The mortality of larval Pacific oysters in Northwest hatcheries has been linked to ocean acidification. Yet the rate of increase in carbon dioxide in the atmosphere and the decrease of pH in near-shore waters have been questioned as being severe enough to cause the die-offs.
Now, a new study of Pacific oyster and Mediterranean mussel larvae found that the earliest larval stages are sensitive to saturation state, rather than carbon dioxide (CO2) or pH (acidity) per se.
Saturation state is a measure of how corrosive seawater is to the calcium carbonate shells made by bivalve larvae, and how easy it is for larvae to produce their shells. A lower saturation rate is associated with more corrosive seawater.
Increasing CO2 lowers saturation state, the researchers say, and saturation state is very sensitive to CO2.
The scientists used unique chemical manipulations of seawater to identify the sensitivity of saturation state for larval bivalves such as mussels and oysters.
Results of the study, which was funded by the National Science Foundation (NSF), are reported this week in the journal Nature Climate Change.
"Biological oceanographers have speculated that early life stages of marine organisms might be particularly sensitive to ocean acidification, but the underlying mechanisms remain unknown for most species," says David Garrison, program director in NSF's Division of Ocean Sciences, which funded the research through an ocean acidification competition.
NSF's Directorates for Geosciences and for Biological Sciences supported the ocean acidification awards.
"This research is an important step," says Garrison, "in being able to predict, and perhaps mitigate, the effects of ocean acidification on coastal resources."
Commercial hatchery failures
The findings help explain commercial hatchery failures, and why improving water chemistry in those hatcheries has been successful.
Shellfish hatcheries are now altering water chemistry to create more favorable saturation state conditions for young bivalves.
"Bivalves have been around for a long time and have survived different geologic periods of high carbon dioxide levels in marine environments," says George Waldbusser, an Oregon State University (OSU) marine ecologist and biogeochemist and lead author of the paper.
"The difference is that in the past, alkalinity (the opposite of acidity) levels buffered increases in CO2, which kept the saturation state higher relative to pH. In the present ocean, the processes that contribute buffering to the ocean cannot keep pace with the rate of CO2 increase.
"As long as the saturation state is high, the oysters and mussels we tested could tolerate CO2 concentrations almost 10 times what they are today."
The idea that bivalve development and growth is not as linked to CO2 or pH levels as previously thought initially seems positive.
However, the reverse is true, Waldbusser says.
Larvae sensitive to saturation state
Larval oysters and mussels are so sensitive to the saturation state (which is lowered by increasing CO2) that the threshold for danger will be crossed "decades to centuries," says Waldbusser, ahead of when CO2 increases (and pH decreases) alone would pose a threat to bivalve larvae.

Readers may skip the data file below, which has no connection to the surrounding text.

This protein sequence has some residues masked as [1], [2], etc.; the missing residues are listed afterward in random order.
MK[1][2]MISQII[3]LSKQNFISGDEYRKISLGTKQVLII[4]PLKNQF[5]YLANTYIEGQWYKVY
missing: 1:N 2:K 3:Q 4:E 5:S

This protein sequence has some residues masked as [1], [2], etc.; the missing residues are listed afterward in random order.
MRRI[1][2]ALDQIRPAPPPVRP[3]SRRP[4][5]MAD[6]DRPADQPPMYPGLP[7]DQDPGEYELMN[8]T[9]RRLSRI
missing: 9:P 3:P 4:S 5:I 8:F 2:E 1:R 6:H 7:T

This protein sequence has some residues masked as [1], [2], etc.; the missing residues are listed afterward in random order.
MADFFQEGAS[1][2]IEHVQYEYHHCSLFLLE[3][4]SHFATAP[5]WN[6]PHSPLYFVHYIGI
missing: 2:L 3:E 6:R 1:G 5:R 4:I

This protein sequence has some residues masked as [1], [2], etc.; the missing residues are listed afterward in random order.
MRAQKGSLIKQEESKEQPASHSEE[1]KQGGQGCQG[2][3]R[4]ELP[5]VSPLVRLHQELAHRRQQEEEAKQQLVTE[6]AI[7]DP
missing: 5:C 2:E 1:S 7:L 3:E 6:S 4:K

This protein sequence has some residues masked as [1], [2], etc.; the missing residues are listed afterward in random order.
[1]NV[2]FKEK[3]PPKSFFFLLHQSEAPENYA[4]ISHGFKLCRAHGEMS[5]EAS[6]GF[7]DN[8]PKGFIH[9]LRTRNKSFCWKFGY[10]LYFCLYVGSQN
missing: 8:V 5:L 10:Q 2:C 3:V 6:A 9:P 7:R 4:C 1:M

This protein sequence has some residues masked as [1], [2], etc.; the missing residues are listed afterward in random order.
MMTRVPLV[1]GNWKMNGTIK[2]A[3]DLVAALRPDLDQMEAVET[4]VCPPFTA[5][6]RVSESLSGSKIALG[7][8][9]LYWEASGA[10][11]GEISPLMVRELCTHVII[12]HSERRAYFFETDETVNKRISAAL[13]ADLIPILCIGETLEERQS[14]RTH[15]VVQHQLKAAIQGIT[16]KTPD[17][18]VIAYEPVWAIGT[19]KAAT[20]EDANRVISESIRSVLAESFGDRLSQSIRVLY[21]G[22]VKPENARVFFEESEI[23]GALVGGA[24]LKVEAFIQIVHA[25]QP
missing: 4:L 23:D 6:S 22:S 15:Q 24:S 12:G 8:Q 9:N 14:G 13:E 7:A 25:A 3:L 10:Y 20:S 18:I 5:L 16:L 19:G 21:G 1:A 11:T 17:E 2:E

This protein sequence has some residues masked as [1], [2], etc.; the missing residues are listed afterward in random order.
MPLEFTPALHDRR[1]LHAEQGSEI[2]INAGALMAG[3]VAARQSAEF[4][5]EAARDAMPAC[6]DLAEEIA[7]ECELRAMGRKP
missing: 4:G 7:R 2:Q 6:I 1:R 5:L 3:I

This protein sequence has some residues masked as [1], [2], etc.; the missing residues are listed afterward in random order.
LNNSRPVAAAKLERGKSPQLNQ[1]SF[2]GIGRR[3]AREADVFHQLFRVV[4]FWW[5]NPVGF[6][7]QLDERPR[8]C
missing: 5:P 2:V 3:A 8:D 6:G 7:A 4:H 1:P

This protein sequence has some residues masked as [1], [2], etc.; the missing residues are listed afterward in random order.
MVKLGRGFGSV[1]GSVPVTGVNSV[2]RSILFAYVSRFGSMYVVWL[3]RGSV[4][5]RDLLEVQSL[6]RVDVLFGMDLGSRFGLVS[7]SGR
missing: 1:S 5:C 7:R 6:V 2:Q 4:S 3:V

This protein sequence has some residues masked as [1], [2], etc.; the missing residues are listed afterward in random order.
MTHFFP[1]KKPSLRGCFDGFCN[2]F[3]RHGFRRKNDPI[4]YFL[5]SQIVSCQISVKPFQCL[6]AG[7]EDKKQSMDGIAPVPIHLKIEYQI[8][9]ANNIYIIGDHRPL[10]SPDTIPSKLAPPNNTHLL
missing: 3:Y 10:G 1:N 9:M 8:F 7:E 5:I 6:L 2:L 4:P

"At the current rate of change, there is not much more room for the waters off the Oregon coast, for example, to absorb more CO2 without crossing the threshold," Waldbusser says.
The study builds on previous research by Waldbusser and colleagues that outlined the mechanisms by which young bivalves create their shells after fertilization.
The researchers found that young oysters and mussels build their shells within 48 hours to successfully begin feeding at a rate fast enough to survive, and that the rate of shell-building required significant energy expenditures.
In the presence of acidic water, the oysters and mussels had to divert too much energy to shell-building and lacked the energy to swim and get food.
"The hatcheries call it 'lazy larvae syndrome' because these tiny oysters just sink in the water and stop swimming," Waldbusser says.
"These organisms have really sensitive windows to ocean acidification—even more sensitive than we thought."
In the current study, the researchers used high-resolution images to analyze the development of oyster and mussel shells.
They found that the organisms—which are about 1/100th the diameter of a human hair—build a complete calcium carbonate shell within six hours, about 12 hours after fertilization.
Alter the ocean chemistry just a bit, however, and a greater proportion of the shells do not develop normally.
The ones that do are smaller, leading to potentially weaker organisms that take longer to get to a size where they can settle into adult life.
"When the water is more saturated and has greater alkalinity it helps offset higher levels of carbon dioxide, ensuring that shell formation can proceed—and also making the shells bigger," Waldbusser says. "This can have a significant effect on their survivability."
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